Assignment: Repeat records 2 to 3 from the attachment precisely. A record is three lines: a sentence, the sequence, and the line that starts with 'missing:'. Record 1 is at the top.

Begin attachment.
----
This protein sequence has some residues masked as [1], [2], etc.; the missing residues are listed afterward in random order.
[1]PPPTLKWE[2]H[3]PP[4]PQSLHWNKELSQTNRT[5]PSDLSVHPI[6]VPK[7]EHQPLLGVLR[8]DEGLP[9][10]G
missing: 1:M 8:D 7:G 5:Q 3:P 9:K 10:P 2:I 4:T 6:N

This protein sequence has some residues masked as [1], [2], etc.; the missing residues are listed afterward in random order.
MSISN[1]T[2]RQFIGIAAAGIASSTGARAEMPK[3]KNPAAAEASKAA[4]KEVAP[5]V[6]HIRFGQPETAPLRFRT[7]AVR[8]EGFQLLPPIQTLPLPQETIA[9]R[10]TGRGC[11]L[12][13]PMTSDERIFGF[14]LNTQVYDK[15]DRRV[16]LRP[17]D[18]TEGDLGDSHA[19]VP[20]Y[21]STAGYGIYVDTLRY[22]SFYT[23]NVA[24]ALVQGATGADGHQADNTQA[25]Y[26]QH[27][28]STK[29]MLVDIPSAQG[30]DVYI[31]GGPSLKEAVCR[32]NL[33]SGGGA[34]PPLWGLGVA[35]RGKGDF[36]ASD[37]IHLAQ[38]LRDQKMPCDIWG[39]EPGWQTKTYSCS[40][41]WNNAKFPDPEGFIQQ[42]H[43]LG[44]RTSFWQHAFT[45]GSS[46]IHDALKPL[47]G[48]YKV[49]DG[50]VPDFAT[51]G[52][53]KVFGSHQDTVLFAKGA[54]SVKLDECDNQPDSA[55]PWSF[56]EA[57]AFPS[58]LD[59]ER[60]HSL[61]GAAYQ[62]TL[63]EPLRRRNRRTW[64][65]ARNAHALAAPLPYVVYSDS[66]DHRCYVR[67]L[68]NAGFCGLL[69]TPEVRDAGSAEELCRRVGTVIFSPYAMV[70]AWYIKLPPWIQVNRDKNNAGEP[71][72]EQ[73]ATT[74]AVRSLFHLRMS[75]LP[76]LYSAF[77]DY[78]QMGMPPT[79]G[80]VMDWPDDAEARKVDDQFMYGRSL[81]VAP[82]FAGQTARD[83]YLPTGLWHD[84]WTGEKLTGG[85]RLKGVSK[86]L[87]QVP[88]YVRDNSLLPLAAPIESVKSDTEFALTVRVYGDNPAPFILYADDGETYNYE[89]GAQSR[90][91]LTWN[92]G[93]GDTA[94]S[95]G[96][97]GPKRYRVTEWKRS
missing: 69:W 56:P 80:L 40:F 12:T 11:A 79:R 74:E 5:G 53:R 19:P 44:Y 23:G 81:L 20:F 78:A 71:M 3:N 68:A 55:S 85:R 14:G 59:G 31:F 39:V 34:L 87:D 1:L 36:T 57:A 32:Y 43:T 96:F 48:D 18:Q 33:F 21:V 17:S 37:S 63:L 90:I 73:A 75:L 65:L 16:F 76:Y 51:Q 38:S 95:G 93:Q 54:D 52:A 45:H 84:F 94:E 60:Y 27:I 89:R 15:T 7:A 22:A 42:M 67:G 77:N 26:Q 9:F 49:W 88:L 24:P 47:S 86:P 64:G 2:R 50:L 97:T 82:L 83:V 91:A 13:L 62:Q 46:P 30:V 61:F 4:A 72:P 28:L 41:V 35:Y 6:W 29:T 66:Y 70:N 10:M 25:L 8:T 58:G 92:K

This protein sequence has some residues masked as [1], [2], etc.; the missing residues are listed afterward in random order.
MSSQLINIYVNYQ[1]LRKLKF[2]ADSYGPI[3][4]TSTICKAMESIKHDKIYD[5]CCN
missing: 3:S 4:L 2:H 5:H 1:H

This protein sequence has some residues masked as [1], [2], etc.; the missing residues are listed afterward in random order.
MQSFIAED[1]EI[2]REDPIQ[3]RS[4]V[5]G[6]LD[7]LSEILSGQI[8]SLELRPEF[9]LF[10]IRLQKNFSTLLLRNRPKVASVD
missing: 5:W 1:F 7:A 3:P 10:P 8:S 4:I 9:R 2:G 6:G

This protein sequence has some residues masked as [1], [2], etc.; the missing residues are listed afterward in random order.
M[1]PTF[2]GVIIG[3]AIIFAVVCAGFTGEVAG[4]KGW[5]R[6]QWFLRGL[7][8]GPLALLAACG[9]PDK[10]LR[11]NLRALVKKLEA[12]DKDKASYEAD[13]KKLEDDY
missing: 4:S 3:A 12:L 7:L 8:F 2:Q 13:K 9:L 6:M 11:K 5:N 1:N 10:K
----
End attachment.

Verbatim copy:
This protein sequence has some residues masked as [1], [2], etc.; the missing residues are listed afterward in random order.
MSISN[1]T[2]RQFIGIAAAGIASSTGARAEMPK[3]KNPAAAEASKAA[4]KEVAP[5]V[6]HIRFGQPETAPLRFRT[7]AVR[8]EGFQLLPPIQTLPLPQETIA[9]R[10]TGRGC[11]L[12][13]PMTSDERIFGF[14]LNTQVYDK[15]DRRV[16]LRP[17]D[18]TEGDLGDSHA[19]VP[20]Y[21]STAGYGIYVDTLRY[22]SFYT[23]NVA[24]ALVQGATGADGHQADNTQA[25]Y[26]QH[27][28]STK[29]MLVDIPSAQG[30]DVYI[31]GGPSLKEAVCR[32]NL[33]SGGGA[34]PPLWGLGVA[35]RGKGDF[36]ASD[37]IHLAQ[38]LRDQKMPCDIWG[39]EPGWQTKTYSCS[40][41]WNNAKFPDPEGFIQQ[42]H[43]LG[44]RTSFWQHAFT[45]GSS[46]IHDALKPL[47]G[48]YKV[49]DG[50]VPDFAT[51]G[52][53]KVFGSHQDTVLFAKGA[54]SVKLDECDNQPDSA[55]PWSF[56]EA[57]AFPS[58]LD[59]ER[60]HSL[61]GAAYQ[62]TL[63]EPLRRRNRRTW[64][65]ARNAHALAAPLPYVVYSDS[66]DHRCYVR[67]L[68]NAGFCGLL[69]TPEVRDAGSAEELCRRVGTVIFSPYAMV[70]AWYIKLPPWIQVNRDKNNAGEP[71][72]EQ[73]ATT[74]AVRSLFHLRMS[75]LP[76]LYSAF[77]DY[78]QMGMPPT[79]G[80]VMDWPDDAEARKVDDQFMYGRSL[81]VAP[82]FAGQTARD[83]YLPTGLWHD[84]WTGEKLTGG[85]RLKGVSK[86]L[87]QVP[88]YVRDNSLLPLAAPIESVKSDTEFALTVRVYGDNPAPFILYADDGETYNYE[89]GAQSR[90][91]LTWN[92]G[93]GDTA[94]S[95]G[96][97]GPKRYRVTEWKRS
missing: 69:W 56:P 80:L 40:F 12:T 11:A 79:R 74:E 5:G 53:R 19:P 44:Y 23:G 81:L 20:F 78:A 71:M 3:N 68:A 55:S 85:R 14:G 59:G 31:F 39:V 34:L 87:D 1:L 36:T 57:A 32:Y 43:T 96:F 48:D 18:Q 33:F 21:V 17:S 37:S 63:L 90:I 73:A 75:L 65:L 16:F 76:Y 51:Q 38:S 95:G 93:Q 54:D 52:A 45:H 84:F 94:E 60:Y 27:I 89:R 15:T 7:A 22:A 42:M 67:G 77:N 26:Q 9:F 49:W 88:L 24:P 47:S 86:P 64:G 2:R 50:L 97:T 82:L 83:V 91:A 13:L 62:Q 46:P 30:V 61:F 4:A 72:P 28:L 41:V 35:Y 6:W 29:T 66:Y 70:N 10:M 25:L 8:T 58:G 92:K

This protein sequence has some residues masked as [1], [2], etc.; the missing residues are listed afterward in random order.
MSSQLINIYVNYQ[1]LRKLKF[2]ADSYGPI[3][4]TSTICKAMESIKHDKIYD[5]CCN
missing: 3:S 4:L 2:H 5:H 1:H